Criminology and Criminal Psychology “Practical Psychology for Policing”

Criminology and Criminal Psychology “Practical Psychology for Policing”

by Consultant-Expert Johan W. Wessels (Dubai Police)

Psychology has always been a useful source of knowledge when it comes to the interpretation of human behaviour.

Due to developments in society, in the United States, the President’s Task Force on 21st Century Policing released its report in May 2015 with diverse recommendations. Nonetheless, psychology alone is limited in certain ways because one has to understand individuals from their sociological and environmental circumstances to validate psychological methods appropriate in their study.

In legal practice, psychology has made very little contribution owing to the complexity of the subject of Justice and the systems of legal action (Bagnoli & Traverso, 2013, p. 102).


In the case of Dennis Andrew Nilsen under review, the testimonies submitted by two psychiatrists on the defence team and one on the prosecution desk display a conspicuous parallel and contradiction. Whereas the crime of murder, under the legal definition is based on the accused person’s intentional act followed by the execution of the act; psychology might seek to establish the basis of the mental makeup that produces such actions, and that essentially goes beyond legal preponderance.

The psychiatric discipline in the time of the conviction of Dennis Andrew Nilsen was much less advanced and lacked useful advancements and refinement in practice today.

All the literature regarding the possible basis of his psychological makeup and the associated factors of stressful work, lonely life premeditated by homosexual orientations amount to trash in the greater scheme of legal professionalism.

Although the Dennis Nilsen case presents a useful start point to evaluate the essence of psychological knowledge in the legal parlance, much more needs to be solicited by technical harmonization and hybridization of the two distinct fields.

In the case, the only reasonable and constructive contribution of the psychologists was to demonstrate that the plaintiff was in a state of sound mind and would be taken through a rigorous process of litigation to affect the course of justice.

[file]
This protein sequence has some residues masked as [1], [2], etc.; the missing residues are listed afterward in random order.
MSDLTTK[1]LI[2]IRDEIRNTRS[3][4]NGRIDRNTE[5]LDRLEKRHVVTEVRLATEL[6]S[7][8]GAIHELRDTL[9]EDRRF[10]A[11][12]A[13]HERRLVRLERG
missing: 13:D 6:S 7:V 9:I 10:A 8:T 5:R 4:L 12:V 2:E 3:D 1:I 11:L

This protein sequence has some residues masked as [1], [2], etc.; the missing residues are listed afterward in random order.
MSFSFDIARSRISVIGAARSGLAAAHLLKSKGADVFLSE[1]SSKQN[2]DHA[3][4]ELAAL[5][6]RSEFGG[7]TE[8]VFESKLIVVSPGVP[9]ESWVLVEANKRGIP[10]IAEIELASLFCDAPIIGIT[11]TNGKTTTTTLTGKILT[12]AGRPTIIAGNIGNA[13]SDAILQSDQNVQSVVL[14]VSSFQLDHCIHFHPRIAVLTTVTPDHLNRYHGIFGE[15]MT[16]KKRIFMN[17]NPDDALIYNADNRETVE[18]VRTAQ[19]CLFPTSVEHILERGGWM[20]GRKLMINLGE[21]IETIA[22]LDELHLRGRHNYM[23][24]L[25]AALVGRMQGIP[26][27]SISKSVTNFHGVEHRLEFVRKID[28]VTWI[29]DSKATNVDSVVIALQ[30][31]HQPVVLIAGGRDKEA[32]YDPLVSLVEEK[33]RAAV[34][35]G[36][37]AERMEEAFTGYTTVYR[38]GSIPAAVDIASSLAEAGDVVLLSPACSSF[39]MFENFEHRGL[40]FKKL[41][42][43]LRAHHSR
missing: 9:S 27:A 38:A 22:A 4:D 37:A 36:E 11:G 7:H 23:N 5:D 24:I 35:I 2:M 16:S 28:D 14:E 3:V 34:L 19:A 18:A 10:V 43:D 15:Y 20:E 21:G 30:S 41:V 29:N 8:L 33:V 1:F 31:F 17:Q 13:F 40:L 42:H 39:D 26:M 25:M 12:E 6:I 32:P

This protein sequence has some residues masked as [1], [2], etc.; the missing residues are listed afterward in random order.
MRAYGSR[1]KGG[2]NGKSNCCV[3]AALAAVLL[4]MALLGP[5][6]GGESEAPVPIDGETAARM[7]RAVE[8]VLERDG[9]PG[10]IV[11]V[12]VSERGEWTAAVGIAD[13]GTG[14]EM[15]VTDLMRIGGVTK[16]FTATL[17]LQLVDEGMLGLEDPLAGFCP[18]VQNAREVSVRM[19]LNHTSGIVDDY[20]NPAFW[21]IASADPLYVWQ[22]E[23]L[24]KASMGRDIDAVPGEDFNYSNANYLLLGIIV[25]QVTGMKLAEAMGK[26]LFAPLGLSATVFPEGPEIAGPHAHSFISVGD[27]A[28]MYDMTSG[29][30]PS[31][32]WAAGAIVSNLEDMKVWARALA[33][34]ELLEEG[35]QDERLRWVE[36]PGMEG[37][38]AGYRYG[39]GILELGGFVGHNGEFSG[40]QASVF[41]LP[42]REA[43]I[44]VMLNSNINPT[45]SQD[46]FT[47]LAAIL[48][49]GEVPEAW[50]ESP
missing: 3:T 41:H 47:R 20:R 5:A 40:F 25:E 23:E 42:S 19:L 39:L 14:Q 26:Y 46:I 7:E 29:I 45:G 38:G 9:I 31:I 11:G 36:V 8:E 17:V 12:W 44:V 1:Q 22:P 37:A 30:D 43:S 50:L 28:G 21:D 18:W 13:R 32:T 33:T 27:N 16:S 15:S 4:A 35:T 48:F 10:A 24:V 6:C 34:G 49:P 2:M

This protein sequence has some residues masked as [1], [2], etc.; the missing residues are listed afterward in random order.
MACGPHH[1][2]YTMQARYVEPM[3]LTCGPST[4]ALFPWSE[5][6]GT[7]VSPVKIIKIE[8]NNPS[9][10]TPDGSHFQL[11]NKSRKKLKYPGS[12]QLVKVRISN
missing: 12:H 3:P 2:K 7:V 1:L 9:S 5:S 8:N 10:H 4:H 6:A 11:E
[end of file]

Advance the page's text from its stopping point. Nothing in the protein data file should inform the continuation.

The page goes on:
Nilsen switched between the real world and his fantasy world with great efficacy than most people can attest. Although many people have double lives, Nilsen was a bit more gifted than ordinary people in the execution of extreme toxic emotional life deeply laid underneath a calm outward appearance that defeats every victim he encountered. The question is how psychology or any other fields of humanistic knowledge facilitate policing operations to manage the challenge posed by these queer kind.

Converge between Psychology & Policing

While policing and the legal practice indulges in the systematic accounting of events and their comparison with laid down standing orders and statute, the psychological profession seeks to determine how mental maps, motivations, and experience or character orientation intervene in people’s behaviours that are characterized by crime. Although each section has its narrow scope, convergence is useful concerning spelling out terminologies and theories that make both operationally effective in the business of justice and the advancement of law and order (Tyler, Goff & MacCoun, 2015, p. 103).

The conventional policing model makes the assumption that human motivation is based on unidirectional incentives and sanctions within their very immediate situations and environments.

On the contrary, the situations and drives that cause human action today are diverse. Some are transposed on their technological exposure and learning while others construe from diverse influences in their learned sexual orientations. The functional models of deterrence that would benefit the policing agencies today have to be founded on astute psychological studies and profiling of individuals. The impact of diverse behaviour interventions of correction schedules on individuals like incarceration or probation has to be crafted on a sound understanding of their psychological makeup.